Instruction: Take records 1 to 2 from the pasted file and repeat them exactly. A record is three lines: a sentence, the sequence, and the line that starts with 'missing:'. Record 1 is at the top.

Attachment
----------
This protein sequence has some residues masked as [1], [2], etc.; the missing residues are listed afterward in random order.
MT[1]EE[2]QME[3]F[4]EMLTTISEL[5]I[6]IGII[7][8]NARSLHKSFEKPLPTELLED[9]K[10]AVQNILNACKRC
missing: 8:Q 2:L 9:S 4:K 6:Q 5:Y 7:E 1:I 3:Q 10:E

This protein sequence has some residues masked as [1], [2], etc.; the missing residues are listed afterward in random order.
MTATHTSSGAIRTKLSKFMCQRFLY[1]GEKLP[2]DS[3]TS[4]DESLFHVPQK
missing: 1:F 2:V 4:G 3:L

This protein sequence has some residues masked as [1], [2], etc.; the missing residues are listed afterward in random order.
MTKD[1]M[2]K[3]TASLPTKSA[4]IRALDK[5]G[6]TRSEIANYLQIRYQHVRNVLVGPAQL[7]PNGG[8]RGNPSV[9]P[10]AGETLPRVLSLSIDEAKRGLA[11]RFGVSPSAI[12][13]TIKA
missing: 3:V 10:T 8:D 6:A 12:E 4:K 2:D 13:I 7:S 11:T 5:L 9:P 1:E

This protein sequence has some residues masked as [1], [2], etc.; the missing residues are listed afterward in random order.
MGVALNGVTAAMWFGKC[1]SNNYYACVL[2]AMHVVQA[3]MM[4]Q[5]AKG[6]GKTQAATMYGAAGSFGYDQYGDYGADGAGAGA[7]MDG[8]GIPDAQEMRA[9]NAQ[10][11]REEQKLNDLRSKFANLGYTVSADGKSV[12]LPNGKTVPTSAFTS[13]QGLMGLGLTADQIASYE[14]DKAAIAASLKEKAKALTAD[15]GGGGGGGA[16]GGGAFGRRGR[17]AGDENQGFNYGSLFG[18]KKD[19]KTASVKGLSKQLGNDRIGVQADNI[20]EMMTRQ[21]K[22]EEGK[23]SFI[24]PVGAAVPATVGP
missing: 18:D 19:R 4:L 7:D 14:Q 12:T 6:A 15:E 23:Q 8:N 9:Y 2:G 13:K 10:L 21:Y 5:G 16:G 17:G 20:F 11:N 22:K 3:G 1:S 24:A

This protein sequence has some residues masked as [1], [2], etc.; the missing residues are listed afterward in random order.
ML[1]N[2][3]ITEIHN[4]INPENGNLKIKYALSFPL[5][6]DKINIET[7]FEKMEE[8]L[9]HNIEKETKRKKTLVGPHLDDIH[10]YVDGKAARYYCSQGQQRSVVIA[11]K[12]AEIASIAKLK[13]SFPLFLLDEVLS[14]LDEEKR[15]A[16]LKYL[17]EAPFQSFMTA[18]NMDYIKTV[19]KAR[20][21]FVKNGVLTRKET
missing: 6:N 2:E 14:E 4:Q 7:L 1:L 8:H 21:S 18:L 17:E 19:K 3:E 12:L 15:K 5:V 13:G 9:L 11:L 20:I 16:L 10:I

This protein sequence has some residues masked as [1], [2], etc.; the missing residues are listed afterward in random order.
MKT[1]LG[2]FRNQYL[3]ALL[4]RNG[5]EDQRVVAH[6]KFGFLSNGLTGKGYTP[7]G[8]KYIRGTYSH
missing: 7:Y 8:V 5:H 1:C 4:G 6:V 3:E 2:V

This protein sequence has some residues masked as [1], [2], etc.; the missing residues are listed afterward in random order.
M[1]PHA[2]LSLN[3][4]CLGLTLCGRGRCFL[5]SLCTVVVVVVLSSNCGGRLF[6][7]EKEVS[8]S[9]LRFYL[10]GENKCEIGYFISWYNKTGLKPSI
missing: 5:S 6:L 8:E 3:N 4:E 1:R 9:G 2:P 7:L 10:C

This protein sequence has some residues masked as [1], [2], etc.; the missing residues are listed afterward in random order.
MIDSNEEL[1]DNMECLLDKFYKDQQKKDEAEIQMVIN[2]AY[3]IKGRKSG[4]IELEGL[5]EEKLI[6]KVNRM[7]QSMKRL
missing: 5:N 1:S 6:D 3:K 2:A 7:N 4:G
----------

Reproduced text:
This protein sequence has some residues masked as [1], [2], etc.; the missing residues are listed afterward in random order.
MT[1]EE[2]QME[3]F[4]EMLTTISEL[5]I[6]IGII[7][8]NARSLHKSFEKPLPTELLED[9]K[10]AVQNILNACKRC
missing: 8:Q 2:L 9:S 4:K 6:Q 5:Y 7:E 1:I 3:Q 10:E

This protein sequence has some residues masked as [1], [2], etc.; the missing residues are listed afterward in random order.
MTATHTSSGAIRTKLSKFMCQRFLY[1]GEKLP[2]DS[3]TS[4]DESLFHVPQK
missing: 1:F 2:V 4:G 3:L